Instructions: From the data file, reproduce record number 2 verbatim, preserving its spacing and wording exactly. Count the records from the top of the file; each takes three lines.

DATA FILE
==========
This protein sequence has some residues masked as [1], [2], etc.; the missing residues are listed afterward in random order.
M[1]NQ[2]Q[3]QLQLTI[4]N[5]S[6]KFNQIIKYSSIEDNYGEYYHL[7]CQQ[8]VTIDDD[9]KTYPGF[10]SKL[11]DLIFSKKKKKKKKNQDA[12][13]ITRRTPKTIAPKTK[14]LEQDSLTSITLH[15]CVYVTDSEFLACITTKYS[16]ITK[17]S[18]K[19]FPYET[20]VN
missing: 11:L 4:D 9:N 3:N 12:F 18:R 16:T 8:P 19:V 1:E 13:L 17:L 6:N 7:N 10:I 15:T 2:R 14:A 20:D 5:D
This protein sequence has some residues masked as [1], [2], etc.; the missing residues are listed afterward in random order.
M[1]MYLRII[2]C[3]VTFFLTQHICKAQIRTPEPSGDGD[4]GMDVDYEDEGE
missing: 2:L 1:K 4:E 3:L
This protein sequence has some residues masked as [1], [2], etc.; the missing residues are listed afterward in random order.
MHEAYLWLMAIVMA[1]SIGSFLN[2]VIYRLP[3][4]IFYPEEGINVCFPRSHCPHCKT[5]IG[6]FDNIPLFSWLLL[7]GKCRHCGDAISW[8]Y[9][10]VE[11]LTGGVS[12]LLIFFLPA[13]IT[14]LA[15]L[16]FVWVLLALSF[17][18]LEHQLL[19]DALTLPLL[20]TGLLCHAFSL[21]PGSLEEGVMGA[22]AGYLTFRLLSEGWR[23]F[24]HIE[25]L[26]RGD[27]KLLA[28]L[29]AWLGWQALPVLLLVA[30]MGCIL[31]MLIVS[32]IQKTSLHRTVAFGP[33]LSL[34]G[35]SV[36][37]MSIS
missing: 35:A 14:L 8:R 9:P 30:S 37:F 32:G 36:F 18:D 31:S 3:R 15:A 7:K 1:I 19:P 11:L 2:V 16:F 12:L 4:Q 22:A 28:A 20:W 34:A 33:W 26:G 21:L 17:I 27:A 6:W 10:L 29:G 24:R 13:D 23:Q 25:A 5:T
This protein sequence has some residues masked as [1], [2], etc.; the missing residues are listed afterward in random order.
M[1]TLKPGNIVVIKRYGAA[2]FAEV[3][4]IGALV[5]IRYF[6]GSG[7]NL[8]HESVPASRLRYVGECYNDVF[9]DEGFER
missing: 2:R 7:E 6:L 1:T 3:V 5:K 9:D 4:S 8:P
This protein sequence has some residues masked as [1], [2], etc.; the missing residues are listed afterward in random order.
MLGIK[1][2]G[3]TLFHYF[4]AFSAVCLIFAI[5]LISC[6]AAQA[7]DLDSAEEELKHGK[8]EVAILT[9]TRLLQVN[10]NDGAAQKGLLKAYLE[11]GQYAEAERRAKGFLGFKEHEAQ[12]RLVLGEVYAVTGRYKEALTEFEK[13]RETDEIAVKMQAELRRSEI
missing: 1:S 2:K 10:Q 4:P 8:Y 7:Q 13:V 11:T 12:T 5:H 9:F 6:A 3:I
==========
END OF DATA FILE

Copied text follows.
This protein sequence has some residues masked as [1], [2], etc.; the missing residues are listed afterward in random order.
M[1]MYLRII[2]C[3]VTFFLTQHICKAQIRTPEPSGDGD[4]GMDVDYEDEGE
missing: 2:L 1:K 4:E 3:L